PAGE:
International Paper is the least known of the three Fortune 500 companies headquartered in Memphis.
This is partly because IP is a relative newcomer (1986) that was founded somewhere else (Manhattan) and partly because IP chooses to keep a relatively low profile. FedEx is FedEx Forum and founder Fred Smith, AutoZone is AutoZone Park and founder Pitt Hyde, IP is some nice office buildings on Poplar Avenue and CEO John Faraci.
IP is in the news this week for seeking tax breaks to expand its local headquarters and prevent it from moving to Mississippi — a doubtful proposition at a glance, but who knows? Let the threats, the outrage at corporate welfare, the economic impact studies, and the cost-benefit analysis begin.
One thing IP should do is "adopt" Meeman Shelby Forest State Park or Overton Park or both of them. This should have been done a long time ago but it's not too late. By adopt, I don't mean ask for naming rights or permission to clear cut or manage a swath of forest. I mean become a corporate angel, and associate its name and give-back with a good cause and a place that could use some funds. This would benefit the company and the community.
Earlier this year I interviewed Faraci for a story in one of our sister publications, MBQ magazine. He was quick to accept the invitation, accomodating, and candid with his answers. One thing I asked him was to name his and IP's signature local cause. He said the National Civil Rights Museum. That puzzled me. I don't know the extent of IP's support, but IP, unlike Hyde and AutoZone, had nothing to do with the founding of the museum and is one of dozens of partners that include individuals, celebrities, corporations, Major League Baseball, and the NBA. I sometimes wonder who is helping whom. In any case, IP is lost in the crowd and brings no special expertise or story to the table.
What IP knows is trees and forest management. At the end of our interview, Faraci, who joined IP in 1974, gave me a nice coffee-table book called "A Permanent Island: The Conservation Legacy of International Paper." It is full of lovely color pictures of 27 of the forest holdings IP sold to various conservators, including Cumberland Forest and Dry Branch in Tennessee.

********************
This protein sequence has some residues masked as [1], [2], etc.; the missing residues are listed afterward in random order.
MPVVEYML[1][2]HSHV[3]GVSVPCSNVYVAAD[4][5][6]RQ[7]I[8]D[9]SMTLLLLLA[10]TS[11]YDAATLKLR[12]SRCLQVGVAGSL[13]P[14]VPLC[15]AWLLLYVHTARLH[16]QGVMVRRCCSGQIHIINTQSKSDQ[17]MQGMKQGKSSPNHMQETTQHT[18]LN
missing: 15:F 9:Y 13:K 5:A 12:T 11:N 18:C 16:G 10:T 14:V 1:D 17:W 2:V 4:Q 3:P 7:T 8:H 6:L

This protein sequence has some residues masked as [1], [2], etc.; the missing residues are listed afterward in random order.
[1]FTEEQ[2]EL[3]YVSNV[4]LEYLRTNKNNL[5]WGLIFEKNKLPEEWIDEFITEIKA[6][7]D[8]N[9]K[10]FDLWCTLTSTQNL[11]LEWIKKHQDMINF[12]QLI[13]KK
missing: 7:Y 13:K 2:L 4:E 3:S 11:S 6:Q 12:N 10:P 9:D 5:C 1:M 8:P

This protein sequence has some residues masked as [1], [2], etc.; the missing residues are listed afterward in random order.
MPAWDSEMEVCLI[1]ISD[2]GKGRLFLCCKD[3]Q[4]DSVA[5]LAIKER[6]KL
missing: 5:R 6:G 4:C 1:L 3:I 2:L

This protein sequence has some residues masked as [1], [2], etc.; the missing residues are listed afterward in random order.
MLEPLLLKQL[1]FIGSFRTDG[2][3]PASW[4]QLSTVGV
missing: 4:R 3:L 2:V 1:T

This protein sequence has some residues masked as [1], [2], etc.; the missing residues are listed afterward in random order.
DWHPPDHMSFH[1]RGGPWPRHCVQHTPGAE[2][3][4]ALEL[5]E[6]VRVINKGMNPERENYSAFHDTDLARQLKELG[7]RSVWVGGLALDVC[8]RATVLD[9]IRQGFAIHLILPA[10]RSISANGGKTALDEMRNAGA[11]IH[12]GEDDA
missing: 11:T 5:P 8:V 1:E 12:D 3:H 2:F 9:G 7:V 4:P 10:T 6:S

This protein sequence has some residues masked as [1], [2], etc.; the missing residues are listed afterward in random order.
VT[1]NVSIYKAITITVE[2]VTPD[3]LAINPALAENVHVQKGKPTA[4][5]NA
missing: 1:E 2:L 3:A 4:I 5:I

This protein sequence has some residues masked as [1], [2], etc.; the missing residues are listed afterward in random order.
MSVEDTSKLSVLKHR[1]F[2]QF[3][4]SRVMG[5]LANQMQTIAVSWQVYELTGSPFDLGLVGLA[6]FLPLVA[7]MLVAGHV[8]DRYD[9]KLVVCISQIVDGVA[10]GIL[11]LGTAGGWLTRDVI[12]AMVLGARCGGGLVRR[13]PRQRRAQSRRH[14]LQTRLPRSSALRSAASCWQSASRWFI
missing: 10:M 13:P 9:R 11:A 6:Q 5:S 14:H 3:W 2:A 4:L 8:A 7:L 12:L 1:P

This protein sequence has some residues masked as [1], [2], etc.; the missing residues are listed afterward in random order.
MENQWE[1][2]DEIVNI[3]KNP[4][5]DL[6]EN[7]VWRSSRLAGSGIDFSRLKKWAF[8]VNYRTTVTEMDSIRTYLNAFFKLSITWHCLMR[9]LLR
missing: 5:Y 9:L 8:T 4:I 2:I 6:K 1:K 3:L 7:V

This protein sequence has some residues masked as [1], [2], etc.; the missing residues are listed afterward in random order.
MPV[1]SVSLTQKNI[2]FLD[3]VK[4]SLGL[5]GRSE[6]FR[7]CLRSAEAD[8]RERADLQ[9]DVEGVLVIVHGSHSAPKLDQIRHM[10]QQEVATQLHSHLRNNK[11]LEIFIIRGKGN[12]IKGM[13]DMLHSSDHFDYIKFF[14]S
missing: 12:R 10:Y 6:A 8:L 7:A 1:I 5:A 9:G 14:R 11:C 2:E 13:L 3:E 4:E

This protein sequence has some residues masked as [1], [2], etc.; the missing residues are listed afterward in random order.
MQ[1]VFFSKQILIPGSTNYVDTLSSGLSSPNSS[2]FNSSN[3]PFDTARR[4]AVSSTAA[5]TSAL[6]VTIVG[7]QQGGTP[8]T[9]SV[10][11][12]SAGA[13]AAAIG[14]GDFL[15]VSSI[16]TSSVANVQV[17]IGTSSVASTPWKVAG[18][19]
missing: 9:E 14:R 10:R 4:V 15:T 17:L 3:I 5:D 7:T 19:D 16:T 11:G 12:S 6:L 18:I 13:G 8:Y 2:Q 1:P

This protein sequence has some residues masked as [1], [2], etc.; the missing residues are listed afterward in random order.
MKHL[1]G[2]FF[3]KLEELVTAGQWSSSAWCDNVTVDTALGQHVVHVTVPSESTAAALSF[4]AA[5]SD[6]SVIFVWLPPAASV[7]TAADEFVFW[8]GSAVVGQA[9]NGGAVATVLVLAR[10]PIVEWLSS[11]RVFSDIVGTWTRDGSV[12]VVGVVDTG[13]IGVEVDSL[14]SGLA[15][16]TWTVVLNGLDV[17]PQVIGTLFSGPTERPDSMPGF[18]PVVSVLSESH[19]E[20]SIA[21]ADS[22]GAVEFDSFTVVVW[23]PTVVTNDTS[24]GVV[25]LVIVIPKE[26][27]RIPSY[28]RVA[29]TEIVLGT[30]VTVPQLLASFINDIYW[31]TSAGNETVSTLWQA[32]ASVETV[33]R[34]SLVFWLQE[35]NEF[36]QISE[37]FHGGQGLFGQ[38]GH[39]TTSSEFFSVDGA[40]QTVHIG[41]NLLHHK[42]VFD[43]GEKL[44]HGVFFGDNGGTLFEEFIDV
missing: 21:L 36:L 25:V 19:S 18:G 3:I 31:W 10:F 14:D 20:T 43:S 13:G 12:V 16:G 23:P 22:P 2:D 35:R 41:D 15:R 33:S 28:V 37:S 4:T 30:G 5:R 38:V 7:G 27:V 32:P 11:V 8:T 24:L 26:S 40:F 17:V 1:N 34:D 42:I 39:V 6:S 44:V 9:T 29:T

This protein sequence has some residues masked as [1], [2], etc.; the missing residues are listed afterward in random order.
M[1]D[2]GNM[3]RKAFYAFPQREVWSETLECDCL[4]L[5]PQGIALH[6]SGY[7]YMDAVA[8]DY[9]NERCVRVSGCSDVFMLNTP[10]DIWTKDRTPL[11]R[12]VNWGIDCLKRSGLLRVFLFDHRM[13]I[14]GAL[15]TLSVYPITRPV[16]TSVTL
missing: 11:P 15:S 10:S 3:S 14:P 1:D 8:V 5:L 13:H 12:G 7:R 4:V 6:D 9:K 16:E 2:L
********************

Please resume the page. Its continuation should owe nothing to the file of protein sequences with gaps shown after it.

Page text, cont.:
I suggested to an IP spokesman that the company do something with Meeman Shelby Forest, and he in turn suggested I write a letter to Faraci, which I did. That was the end of that, which was fine. Access and straight answers pretty much cover a CEO's obligations to the local media. But with IP in the news now, seeking a handout in the eyes of many people, I'll float the idea again.
Public parks need private dollars, as Overton Park and Shelby Farms have shown. To my eye, Overton Park is in pretty good hands with the Overton Park Conservancy. I'm sure it would welcome more partners, but Meeman Shelby Forest seems to me a better match for IP. Named for Memphis newspaperman and conservationist Edward Meeman, the park's 13,467 acres in northwest Shelby County include bottomland hardwood forests, two lakes, trails and roads, ball fields, a boat ramp, disc golf, cabins, and a swimming pool. Some of it is public hunting grounds. One winter, I could have survived on the ducks, deer, and squirrels my son killed up there. The park is also a favorite destination of cyclists and a future link to the Harahan Bridge bike and pedestrian crossing and potential Mississippi River bike trail.
Calling out corporations and wealthy individuals on their community involvement and philanthropy can be crass and it's tricky. Frauds and egomaniacs like Allen Stanford can throw other people's money around and make a big splash with sponsorships and donations that don't last while anonymous benefactors give away millions. FedEx, the Smiths, AutoZone and the Hydes get the balance of corporate marketing and personal modesty right and set the bar high. So do others, but to try to name them would be to leave someone out or overstate someone's influence.
IP, however, has now asked for greater scrutiny. It's just business. Everything is part of the picture, from the reported 2,300 employees to the capital investments to the requested 30-year tax break on new construction, to as-yet unspecified competing offers in other states to Faraci's $12,935,541 compensation. IP is not the company that moved its operations (but not its corporate headquarters) to Memphis 26 years ago when mayors Dick Hackett and Bill Morris courted IP and CEO (later U.S. Treasury Secretary) Paul O'Neill. It has sold forest holdings, acquired competitors, adjusted to businesses that don't use as much paper, and on any given day is probably more interested in what goes on in the hinterlands of India and Russia than Memphis.
But let's assume its corporate leadership is as community-spirited as the next person, that employees' families have been raised in Greater Memphis, ties have been established, and that Tennessee with no personal state income tax offers some advantages over Mississippi, financial and otherwise. IP could improve its image and its community ties with a signature pet project. Meeman Shelby Forest would be a match.